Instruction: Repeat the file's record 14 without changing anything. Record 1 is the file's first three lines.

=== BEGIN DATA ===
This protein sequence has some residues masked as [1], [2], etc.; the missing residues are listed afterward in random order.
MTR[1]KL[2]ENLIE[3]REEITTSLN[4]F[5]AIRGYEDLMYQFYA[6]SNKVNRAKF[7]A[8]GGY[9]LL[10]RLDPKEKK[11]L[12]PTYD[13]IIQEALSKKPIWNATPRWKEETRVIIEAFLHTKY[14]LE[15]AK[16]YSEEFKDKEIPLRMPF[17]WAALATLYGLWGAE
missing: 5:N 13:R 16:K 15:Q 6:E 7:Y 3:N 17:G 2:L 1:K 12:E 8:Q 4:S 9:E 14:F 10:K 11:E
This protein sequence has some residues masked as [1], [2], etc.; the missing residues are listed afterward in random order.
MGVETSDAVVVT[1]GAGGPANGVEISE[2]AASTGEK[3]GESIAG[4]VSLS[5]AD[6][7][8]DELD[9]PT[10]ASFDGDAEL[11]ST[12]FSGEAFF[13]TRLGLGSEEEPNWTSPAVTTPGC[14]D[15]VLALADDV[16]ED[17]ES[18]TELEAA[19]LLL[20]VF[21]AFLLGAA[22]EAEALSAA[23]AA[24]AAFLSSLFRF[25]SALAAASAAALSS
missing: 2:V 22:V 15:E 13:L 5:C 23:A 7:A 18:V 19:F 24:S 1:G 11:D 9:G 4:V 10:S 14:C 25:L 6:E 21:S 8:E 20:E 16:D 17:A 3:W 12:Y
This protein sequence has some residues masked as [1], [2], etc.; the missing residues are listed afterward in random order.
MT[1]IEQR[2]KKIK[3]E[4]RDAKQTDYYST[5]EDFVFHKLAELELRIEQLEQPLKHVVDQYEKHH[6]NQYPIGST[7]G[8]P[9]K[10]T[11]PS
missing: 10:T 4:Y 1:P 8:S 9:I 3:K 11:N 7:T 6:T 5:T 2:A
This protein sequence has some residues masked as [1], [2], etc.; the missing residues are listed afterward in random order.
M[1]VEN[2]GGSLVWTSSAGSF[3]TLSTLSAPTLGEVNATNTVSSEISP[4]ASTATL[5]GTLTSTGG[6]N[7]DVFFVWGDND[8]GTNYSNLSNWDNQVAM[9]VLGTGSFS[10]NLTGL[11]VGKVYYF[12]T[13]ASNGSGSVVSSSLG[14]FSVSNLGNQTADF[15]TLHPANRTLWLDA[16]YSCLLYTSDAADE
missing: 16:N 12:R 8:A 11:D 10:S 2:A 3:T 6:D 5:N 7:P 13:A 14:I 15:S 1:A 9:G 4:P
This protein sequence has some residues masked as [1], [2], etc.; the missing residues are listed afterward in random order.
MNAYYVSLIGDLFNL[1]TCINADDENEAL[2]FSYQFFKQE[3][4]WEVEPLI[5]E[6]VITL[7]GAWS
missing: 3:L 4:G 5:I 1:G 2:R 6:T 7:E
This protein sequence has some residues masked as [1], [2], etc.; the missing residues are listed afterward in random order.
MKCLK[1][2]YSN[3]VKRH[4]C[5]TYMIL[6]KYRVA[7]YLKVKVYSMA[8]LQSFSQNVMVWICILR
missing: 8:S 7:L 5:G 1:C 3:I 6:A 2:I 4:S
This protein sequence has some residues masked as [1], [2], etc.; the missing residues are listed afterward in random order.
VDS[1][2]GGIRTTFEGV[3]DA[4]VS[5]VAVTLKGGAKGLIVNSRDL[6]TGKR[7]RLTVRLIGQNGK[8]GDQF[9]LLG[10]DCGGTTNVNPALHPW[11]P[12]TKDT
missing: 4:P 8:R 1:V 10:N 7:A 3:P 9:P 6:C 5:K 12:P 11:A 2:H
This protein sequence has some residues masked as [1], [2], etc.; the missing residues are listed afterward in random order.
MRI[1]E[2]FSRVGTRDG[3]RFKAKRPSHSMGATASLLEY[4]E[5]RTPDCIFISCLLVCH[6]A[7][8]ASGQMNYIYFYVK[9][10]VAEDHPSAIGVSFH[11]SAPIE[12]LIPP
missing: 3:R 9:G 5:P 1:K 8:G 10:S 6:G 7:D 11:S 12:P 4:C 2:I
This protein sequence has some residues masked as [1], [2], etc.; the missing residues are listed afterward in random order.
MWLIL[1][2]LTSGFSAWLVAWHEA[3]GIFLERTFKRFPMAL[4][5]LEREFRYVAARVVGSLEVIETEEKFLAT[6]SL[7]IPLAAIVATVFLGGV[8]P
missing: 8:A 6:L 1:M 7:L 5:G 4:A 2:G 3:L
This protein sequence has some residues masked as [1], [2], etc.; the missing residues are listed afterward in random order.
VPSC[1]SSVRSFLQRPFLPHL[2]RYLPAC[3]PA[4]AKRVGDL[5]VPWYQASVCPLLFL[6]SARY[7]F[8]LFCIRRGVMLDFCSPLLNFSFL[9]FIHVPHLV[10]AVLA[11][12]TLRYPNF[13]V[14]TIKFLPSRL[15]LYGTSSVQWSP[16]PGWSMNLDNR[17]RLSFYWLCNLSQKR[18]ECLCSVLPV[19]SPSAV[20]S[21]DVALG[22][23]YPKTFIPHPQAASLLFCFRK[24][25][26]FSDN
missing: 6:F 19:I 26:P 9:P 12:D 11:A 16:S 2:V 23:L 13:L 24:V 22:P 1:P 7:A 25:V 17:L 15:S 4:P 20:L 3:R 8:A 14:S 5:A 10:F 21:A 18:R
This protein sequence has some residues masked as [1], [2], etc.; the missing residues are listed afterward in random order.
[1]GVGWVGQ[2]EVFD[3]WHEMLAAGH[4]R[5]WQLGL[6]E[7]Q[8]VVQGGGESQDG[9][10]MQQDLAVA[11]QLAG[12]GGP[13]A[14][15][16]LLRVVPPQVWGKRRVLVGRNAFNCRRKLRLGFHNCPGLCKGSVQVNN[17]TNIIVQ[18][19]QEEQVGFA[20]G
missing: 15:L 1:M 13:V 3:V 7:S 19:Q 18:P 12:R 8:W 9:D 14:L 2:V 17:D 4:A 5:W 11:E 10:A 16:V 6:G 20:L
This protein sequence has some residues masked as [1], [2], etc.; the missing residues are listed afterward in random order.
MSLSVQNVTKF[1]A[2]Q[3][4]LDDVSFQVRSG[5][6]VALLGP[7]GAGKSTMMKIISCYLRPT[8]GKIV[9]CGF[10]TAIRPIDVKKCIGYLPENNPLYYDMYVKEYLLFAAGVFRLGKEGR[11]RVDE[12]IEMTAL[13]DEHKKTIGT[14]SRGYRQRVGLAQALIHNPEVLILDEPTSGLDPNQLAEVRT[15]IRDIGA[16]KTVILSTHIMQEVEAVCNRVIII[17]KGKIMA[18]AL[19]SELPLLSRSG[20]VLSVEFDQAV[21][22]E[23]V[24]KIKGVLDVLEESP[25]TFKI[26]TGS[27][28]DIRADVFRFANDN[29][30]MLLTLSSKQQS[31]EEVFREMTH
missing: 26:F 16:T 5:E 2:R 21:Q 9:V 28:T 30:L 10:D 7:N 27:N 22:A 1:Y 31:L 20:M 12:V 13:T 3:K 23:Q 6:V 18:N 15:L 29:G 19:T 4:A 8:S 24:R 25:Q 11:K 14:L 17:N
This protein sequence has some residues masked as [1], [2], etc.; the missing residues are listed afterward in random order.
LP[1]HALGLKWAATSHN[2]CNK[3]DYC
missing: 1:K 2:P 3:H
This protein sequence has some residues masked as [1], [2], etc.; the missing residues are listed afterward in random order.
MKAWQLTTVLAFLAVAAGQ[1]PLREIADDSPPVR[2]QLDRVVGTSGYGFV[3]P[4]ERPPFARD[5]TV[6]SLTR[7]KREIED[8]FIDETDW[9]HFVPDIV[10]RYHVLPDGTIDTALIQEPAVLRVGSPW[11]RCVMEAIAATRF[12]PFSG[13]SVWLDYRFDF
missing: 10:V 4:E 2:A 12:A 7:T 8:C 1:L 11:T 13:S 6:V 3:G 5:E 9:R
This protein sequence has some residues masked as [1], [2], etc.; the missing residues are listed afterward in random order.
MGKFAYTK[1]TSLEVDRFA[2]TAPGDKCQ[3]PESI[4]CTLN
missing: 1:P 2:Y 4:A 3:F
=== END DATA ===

This protein sequence has some residues masked as [1], [2], etc.; the missing residues are listed afterward in random order.
MKAWQLTTVLAFLAVAAGQ[1]PLREIADDSPPVR[2]QLDRVVGTSGYGFV[3]P[4]ERPPFARD[5]TV[6]SLTR[7]KREIED[8]FIDETDW[9]HFVPDIV[10]RYHVLPDGTIDTALIQEPAVLRVGSPW[11]RCVMEAIAATRF[12]PFSG[13]SVWLDYRFDF
missing: 10:V 4:E 2:A 12:A 7:T 8:C 1:L 11:T 13:S 6:V 3:G 5:E 9:R